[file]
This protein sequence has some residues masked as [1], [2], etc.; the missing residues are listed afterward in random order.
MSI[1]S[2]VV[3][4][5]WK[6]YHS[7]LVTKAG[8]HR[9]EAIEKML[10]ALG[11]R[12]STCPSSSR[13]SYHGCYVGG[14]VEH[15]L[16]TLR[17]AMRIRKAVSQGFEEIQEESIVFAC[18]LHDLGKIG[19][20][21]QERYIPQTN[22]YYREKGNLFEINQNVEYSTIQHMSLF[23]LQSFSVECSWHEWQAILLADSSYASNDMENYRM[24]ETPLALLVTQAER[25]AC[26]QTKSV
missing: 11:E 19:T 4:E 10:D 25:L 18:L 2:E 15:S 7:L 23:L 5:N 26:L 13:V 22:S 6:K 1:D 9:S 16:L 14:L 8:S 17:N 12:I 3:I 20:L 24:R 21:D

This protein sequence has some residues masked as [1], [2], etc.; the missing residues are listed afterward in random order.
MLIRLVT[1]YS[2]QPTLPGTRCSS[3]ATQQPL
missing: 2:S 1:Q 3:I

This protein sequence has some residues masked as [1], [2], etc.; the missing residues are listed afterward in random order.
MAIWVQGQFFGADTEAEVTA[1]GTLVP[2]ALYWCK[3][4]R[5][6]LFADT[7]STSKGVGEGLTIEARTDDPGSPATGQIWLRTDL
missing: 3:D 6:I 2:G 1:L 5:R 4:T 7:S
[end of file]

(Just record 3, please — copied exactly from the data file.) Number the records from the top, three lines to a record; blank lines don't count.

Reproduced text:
This protein sequence has some residues masked as [1], [2], etc.; the missing residues are listed afterward in random order.
MAIWVQGQFFGADTEAEVTA[1]GTLVP[2]ALYWCK[3][4]R[5][6]LFADT[7]STSKGVGEGLTIEARTDDPGSPATGQIWLRTDL
missing: 3:D 6:I 2:G 1:L 5:R 4:T 7:S